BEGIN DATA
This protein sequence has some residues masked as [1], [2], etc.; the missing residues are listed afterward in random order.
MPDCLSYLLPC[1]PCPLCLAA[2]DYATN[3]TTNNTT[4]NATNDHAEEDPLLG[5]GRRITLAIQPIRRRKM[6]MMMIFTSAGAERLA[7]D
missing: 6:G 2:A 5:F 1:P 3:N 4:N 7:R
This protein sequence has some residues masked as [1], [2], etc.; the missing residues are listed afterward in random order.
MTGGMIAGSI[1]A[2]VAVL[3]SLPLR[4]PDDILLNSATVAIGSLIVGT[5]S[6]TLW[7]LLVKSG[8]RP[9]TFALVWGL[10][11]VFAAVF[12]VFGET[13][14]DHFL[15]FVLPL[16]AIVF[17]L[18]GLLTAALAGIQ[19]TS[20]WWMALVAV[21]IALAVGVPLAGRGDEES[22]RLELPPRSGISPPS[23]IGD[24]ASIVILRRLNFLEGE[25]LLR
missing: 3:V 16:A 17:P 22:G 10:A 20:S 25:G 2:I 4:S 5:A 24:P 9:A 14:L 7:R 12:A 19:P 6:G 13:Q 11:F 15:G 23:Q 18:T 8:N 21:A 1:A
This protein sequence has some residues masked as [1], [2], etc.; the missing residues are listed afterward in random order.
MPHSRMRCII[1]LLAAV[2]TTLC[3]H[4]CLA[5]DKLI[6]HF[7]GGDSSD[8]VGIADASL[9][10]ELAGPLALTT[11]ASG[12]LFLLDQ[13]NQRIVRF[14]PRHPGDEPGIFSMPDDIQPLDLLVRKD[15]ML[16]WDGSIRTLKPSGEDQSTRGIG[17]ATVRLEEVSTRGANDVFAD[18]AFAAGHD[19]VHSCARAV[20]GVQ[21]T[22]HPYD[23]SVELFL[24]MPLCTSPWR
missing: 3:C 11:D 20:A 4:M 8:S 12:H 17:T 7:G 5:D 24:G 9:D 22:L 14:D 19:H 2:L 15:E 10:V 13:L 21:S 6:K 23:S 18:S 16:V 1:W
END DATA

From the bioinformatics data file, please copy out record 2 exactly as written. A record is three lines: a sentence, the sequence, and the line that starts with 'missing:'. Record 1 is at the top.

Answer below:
This protein sequence has some residues masked as [1], [2], etc.; the missing residues are listed afterward in random order.
MTGGMIAGSI[1]A[2]VAVL[3]SLPLR[4]PDDILLNSATVAIGSLIVGT[5]S[6]TLW[7]LLVKSG[8]RP[9]TFALVWGL[10][11]VFAAVF[12]VFGET[13][14]DHFL[15]FVLPL[16]AIVF[17]L[18]GLLTAALAGIQ[19]TS[20]WWMALVAV[21]IALAVGVPLAGRGDEES[22]RLELPPRSGISPPS[23]IGD[24]ASIVILRRLNFLEGE[25]LLR
missing: 3:V 16:A 17:P 22:G 10:A 20:S 25:G 2:I 4:S 5:A 24:P 9:A 14:L 7:R 12:A 19:P 6:G 13:Q 11:F 15:G 23:Q 18:T 8:N 21:A 1:A